Following World War II, the Japanese cities of Hiroshima and Nagasaki literally needed to be rebuilt from the ground up, and the numerous residences of those two cities would have required the growth of 150 years worth of timber for reconstruction. With the obvious impracticality of this situation, Japanese builders turned to metal frame houses as an alternative, and quickly discovered that various metal sheets were ideal building materials. In addition, the metal materials were found to be fireproof, and methods were developed to form light-gauge steel into lumber sizes and shapes, which helped to make steel buildings popular all around the world.
Metal frame buildings soar in popularity
From that time to the present, many countries have adopted metal frame building construction, and have discovered the advantages offered by them. In America, metal buildings are one of the structures likely to be built in great numbers after the devastating floods of May and June 2015. News reports chronicled the fact that enough rain fell on the state of Texas during this brief period to cover the entire state eight inches deep in water.
With this spectacular devastation in mind, the desire to avoid future flooding calamities to residences is uppermost in the minds of homeowners across the state as well as the country, and this should naturally lead them to embrace metal frame buildings as a very attractive solution. There are several very good reasons for the usefulness of metal buildings in areas where flooding and high rates of moisture can be anticipated.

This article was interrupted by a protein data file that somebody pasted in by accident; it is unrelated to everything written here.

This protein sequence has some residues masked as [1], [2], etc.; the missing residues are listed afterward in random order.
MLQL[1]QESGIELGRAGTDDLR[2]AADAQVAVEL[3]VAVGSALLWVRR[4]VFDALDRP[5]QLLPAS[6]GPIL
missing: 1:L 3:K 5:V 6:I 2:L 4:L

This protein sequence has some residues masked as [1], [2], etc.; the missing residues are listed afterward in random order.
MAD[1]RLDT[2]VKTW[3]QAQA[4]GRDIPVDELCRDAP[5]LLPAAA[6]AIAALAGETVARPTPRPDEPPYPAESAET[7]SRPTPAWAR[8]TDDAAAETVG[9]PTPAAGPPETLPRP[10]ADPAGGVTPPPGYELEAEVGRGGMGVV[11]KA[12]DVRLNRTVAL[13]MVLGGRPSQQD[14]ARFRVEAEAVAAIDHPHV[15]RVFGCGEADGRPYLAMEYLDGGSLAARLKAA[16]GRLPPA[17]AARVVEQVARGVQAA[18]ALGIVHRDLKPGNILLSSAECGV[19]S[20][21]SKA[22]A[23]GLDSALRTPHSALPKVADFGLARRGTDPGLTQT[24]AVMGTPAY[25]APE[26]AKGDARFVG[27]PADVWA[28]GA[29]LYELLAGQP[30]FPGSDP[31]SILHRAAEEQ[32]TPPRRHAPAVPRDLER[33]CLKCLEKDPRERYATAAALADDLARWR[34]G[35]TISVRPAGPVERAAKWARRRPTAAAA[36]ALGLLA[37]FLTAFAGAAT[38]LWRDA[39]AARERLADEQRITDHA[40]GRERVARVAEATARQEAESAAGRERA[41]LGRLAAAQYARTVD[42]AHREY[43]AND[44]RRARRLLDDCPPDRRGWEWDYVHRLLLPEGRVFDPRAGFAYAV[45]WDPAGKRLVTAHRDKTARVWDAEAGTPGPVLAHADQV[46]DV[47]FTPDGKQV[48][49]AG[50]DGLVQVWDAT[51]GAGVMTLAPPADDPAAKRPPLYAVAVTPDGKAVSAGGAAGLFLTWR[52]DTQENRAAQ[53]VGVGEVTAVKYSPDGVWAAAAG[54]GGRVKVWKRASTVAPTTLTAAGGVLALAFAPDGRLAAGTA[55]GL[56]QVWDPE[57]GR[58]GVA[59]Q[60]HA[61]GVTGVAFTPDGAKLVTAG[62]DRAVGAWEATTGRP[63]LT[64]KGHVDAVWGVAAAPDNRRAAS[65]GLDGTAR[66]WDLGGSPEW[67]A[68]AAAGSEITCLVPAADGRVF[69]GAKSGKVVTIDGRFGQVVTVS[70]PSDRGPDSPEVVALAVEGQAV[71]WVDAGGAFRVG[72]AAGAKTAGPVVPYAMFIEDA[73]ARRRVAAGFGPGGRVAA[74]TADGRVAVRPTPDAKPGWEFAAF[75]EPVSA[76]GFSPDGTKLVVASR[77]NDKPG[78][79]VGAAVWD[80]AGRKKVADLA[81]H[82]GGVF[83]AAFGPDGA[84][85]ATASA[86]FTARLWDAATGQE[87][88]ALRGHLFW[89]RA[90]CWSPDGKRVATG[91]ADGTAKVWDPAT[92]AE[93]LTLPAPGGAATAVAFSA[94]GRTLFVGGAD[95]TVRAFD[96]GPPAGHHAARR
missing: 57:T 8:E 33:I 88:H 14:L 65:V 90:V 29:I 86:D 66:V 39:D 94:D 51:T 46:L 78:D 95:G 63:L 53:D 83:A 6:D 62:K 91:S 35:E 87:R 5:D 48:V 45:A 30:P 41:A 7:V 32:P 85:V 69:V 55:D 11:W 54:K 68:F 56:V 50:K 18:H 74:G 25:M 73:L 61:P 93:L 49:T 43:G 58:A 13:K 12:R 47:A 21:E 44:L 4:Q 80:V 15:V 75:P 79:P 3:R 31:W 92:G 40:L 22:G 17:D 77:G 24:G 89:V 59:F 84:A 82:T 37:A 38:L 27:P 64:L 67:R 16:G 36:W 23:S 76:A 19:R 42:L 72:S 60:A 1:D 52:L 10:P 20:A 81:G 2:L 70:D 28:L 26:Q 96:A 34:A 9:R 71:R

Resistance to mold
The problems that mold can cause in a household are well known, especially with agencies like the U.S. Center for Disease Control and Prevention alerting the public to potential dangers. In homes having a significant amount of moisture, like a persistently humid one or in a home recently flooded, the potential for mold growth increases dramatically.
If mold is allowed to take hold in a home, it can lead to asthma, infections, hypersensitive pneumonitis, respiratory tract infections, coughing, wheezing, and irritations of the nose and throat. Since metal buildings do not contain wooden studs where mold thrives, a major host for mold is eliminated. Roofing is another area where metal sheets excel – they contain no shingles or shakes which might crack and allow moisture to seep in and promote the growth of mold, so they are relatively immune from roof damage as well.
Resistance to corrosion
Some metals do break down in the face of oxygen and excess moisture, but the materials used in building good metal frame homes resist that kind of breakdown very well. Galvanized steel and Cor-Ten steel both are highly resistant to corrosion. In the case of galvanized steel, its zinc coating shields it effectively from exposure to moisture and the elements. Cor-Ten steel includes a metal alloy comprised of copper, chromium, manganese, and nickel, and together these provide a solid barrier to any harmful effects of weathering. This means that in flooding scenarios, both these building types would be ideal for resisting natural corrosion from the high prevalence of moisture.